Legal Issues

by Mike Masnick




Microsoft Wants A Patent For Conjugating Verbs

from the I-Am-You-Are-He-She-It-Is dept

theodp writes "Microsoft's just goofing on us, right? Its latest batch of published patent applications includes one for Conjugating a Verb." Sort of reminds me of the Onion's satirical piece on Microsoft patenting 1s and 0s -- but this one is for real. It's just an application, so it hasn't been granted -- but it says something about how easy it is to get a patent these days that Microsoft and its lawyers would even think this is worth applying for. When so many bogus patents get approved, and the awards for enforcing them are so high, it only encourages more ridiculous patents to be filed -- which probably contributes a lot more to the supposed staffing problem at the patent office than anything else. If the USPTO followed the original purpose of the patent system, to only grant patents in the rarest of circumstances, then the issue of hiring more patent examiners wouldn't even be up for discussion at all.

Reader Comments

Subscribe: RSS

View by: Time | Thread


  1. icon
    Mike (profile), 31 Aug 2006 @ 6:52pm

    Re: Re: Re: Re: Which is right

    First, and I suppose I'm about to argue with Jefferson himself, but how exactly could a patent be unconstitutional when it is the Constitution that provides for patents in the first place:

    Susheel and I had this discussion the other day. You can read it here. But the basic point is that the Constitution makes it clear that Congress can grant exclusive rights *IF* it's for the purpose of promoting progress of science and useful arts.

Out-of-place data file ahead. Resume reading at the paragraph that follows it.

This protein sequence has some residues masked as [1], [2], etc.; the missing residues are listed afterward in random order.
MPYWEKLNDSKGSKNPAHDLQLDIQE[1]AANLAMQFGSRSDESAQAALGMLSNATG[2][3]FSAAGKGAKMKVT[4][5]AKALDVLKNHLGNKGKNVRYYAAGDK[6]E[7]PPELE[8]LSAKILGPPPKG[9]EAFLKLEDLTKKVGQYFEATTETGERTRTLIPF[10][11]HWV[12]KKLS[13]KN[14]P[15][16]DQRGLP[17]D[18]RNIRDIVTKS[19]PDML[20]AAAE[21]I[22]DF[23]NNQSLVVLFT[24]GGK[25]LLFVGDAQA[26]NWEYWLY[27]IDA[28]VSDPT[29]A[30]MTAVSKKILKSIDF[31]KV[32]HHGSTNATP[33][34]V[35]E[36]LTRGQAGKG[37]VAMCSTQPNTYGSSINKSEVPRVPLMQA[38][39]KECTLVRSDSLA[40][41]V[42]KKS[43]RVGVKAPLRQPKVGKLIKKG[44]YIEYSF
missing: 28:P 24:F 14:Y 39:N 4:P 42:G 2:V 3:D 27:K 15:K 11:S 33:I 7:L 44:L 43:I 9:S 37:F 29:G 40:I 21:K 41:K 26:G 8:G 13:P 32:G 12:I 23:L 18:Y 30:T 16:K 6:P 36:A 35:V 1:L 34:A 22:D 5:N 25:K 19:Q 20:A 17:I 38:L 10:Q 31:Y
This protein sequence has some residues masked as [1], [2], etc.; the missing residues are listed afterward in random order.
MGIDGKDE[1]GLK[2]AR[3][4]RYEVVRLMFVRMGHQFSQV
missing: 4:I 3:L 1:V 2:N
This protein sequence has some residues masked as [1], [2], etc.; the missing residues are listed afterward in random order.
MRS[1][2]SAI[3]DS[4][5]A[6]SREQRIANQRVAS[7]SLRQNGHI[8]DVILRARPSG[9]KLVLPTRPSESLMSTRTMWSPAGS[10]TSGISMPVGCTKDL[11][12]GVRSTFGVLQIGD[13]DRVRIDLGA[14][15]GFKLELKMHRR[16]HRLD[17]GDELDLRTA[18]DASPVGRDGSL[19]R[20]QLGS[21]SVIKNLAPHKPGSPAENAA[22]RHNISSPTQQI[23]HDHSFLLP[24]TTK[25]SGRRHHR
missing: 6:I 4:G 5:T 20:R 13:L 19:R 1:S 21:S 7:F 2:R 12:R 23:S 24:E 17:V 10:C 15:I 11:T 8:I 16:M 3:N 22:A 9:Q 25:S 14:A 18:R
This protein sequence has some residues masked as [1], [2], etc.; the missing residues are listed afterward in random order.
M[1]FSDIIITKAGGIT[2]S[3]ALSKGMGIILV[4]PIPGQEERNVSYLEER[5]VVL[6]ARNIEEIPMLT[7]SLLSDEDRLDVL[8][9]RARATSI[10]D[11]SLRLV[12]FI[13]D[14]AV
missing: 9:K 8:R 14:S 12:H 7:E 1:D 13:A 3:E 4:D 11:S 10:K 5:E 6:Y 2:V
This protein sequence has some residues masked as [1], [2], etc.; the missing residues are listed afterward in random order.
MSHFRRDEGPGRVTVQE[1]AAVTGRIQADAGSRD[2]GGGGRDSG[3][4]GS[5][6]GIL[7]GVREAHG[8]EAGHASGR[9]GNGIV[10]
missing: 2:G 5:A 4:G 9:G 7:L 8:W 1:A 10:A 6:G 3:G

Therefore, if Congress is giving exclusive rights in cases when it DOES NOT promote such progress, then it would be unconstitutional.

    As for the question of the little plastic doohickey or Ron Popeil... why should they deserve monopoly protection rights? Why isn't just selling the product in the market incentive enough? As you claim, any economy based on the idea of the "free market" recognizes that you only submit to gov't regulation in cases of market failure. If the market can incentivize the innovations, then what market failure is there?

Add Your Comment

Have a Techdirt Account? Sign in now. Want one? Register here
Get Techdirt’s Daily Email
Use markdown for basic formatting. HTML is no longer supported.
  Save me a cookie
Follow Techdirt
Techdirt Gear
Shop Now: I Invented Email
Advertisement
Report this ad  |  Hide Techdirt ads
Essential Reading
Techdirt Deals
Report this ad  |  Hide Techdirt ads
Techdirt Insider Chat
Advertisement
Report this ad  |  Hide Techdirt ads
Recent Stories
Advertisement
Report this ad  |  Hide Techdirt ads

Close

Email This

This feature is only available to registered users. Register or sign in to use it.